A Composer's Life
Conick, considered one of Erinn's greatest composers, was born to a modest household in Emain Macha. He was raised by his mother, Clarevie, a devout musician in the employ of the Lymilark Church. She often shared her passion for music with her children by playing the lyre for them. Modern scholars believe that the reason Conick composed so many solo pieces for the lyre is precisely because he grew up listening to Clarevie play.
It's no surprise that Conick showed great musical aptitude at a young age.
At the age of three, he memorized a church choir chorus after hearing them sing it only once.
By the age of four, he'd learned to play the lyre simply by watching his mother's performances.
When Clarevie realized how talented her son was, she used her church connections to arrange tutoring for her son with some of the time's greatest musical minds. By the age of six, one year into his musical education, Conick had already composed his first song.
- Meetings, Partings, and Potions
When Conick was older, Clarevie moved her family to Tara in order to support his career. She once again used her church connections to meet the Bishop, who arranged a private concert before Ethur Mac Cuill the First. This concert is the subject of a popular story about Conick, in which he played for the King a difficult piece with his eyes closed. He didn't miss a note, of course.
The King was so moved by Conick's performance that he appointed him the music director of the Royal Orchestra. Just as his career in music was beginning to take off, Conick met the love of his life: a musician named Maria.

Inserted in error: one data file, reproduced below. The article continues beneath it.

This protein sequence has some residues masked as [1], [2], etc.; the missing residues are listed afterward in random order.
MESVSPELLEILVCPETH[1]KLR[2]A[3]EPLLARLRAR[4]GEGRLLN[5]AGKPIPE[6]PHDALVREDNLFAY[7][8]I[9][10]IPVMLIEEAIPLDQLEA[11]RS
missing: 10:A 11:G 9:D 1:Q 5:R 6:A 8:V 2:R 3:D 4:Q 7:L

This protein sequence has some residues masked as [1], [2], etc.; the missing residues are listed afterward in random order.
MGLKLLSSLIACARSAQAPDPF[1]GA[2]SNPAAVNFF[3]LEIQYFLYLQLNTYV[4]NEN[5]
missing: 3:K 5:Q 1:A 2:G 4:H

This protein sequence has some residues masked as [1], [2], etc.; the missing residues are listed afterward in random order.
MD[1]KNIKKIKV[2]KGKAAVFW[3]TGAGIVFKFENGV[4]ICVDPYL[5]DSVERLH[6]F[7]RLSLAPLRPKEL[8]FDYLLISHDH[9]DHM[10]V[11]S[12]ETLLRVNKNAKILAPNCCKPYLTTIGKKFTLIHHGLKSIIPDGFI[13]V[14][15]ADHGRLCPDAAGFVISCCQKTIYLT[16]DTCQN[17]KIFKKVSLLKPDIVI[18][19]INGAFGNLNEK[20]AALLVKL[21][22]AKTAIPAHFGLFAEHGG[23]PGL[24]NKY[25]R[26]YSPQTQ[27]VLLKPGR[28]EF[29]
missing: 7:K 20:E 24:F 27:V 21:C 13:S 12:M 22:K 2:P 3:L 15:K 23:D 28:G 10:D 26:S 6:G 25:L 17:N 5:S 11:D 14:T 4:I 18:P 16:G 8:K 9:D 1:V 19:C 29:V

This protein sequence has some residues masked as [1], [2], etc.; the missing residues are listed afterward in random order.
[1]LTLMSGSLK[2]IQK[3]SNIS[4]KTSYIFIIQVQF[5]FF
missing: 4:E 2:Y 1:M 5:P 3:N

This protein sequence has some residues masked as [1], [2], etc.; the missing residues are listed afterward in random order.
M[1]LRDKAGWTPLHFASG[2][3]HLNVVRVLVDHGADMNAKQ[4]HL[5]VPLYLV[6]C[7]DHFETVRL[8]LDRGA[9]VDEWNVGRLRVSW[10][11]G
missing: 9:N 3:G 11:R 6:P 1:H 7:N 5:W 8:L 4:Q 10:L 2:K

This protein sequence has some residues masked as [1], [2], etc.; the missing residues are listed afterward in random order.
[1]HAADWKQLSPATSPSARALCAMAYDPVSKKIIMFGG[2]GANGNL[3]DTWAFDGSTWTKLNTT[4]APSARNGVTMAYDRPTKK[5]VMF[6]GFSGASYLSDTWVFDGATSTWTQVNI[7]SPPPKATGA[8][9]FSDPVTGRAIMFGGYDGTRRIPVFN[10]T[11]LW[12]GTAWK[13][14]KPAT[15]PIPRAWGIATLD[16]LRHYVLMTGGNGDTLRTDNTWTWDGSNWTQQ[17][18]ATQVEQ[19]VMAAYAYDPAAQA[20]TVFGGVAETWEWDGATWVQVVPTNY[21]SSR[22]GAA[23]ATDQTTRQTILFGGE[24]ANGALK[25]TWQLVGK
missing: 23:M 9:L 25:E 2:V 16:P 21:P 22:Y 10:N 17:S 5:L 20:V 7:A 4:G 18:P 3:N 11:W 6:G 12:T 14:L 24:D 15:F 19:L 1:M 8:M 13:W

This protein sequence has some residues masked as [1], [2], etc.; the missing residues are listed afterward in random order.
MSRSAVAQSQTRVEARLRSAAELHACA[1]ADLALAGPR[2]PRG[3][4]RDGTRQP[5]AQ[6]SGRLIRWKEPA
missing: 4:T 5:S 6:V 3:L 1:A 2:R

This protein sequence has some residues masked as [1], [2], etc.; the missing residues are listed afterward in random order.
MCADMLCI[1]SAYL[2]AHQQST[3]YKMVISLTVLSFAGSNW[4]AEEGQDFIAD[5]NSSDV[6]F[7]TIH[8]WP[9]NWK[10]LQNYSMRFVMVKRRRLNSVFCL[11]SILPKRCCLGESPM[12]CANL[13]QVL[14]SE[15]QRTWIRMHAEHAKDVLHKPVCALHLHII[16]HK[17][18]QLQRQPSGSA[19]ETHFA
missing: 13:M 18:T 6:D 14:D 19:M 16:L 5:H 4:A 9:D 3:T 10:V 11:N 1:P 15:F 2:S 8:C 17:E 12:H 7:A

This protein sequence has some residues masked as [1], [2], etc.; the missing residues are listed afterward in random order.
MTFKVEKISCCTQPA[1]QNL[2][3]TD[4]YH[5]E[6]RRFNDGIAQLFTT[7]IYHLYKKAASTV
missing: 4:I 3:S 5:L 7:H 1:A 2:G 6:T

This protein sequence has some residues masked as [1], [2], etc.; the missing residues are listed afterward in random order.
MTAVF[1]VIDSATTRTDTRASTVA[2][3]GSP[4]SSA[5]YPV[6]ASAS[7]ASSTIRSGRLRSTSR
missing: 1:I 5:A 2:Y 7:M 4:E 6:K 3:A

Maria, a soloist in the Royal Orchestra, was quickly won over by Conick's famous charm, and the two became engaged. Their happiness was not to last, as Clarevie insisted that romance would only distract Conick from his music.
Conick obeyed his mother's wishes, but it's said that his relationship with Clarevie was never the same after that.
It wasn't long after this that Clarevie's life was taken in a tragic carriage accident. Within one year, Conick suffered the loss of his one true love and the loss of his mother. It was at this time that Conick turned to potion abuse. (When it comes to potion addiction in the musical world, most people think of Carasek. However, Conick was the first to popularize potion use among musicians. Carasek's incident just happens to be the most prominent one of our generation.)
From the death of his mother while he was still a young man, up until his death thirty years later, Conick's life was dominated by an ever-growing need for more potions. This was also an intensely creative period of his life, during which he composed his most famous works, such as Airgetlam, Flute Cantabile, and Beach Cantata. His final piece, Requiem for Maria and Clarevie, was also composed during this period.
His fans in the church refused to believe that potion addiction was the cause of his death. They claimed that he poured a little of his soul into every piece he composed, and so when he completed his final symphony, there was nothing left to do but die.
As romantic as this theory is, most historians agree that it was his growing addiction to potions that led to his declining health and eventual death.
In spite of his vices, Conick was beloved by all, and life in Tara stopped for three full days as they mourned his death. The kingdom had to ban the playing of his work just to bring the city back into order.
Thankfully, we're now free to listen to Conick's music, but it wasn't too long ago that even speaking his name could lead to a hefty fine.
No matter how you feel about his personal choices, Conick changed the world of music forever. He assimilated the styles and techniques of traditional music, and blended it with contemporary sensibilities to create the genres of music we enjoy today. Without Conick's influences, we probably wouldn't have had musical greats like Audran, Kenough, or Myrenn.
Even today, Conick is a popular baby name amongst music lovers.
- In Closing
Conick came from humble beginnings, led a tumultuous life, and vanished before his time. But for all that, his great accomplishments will live on forever.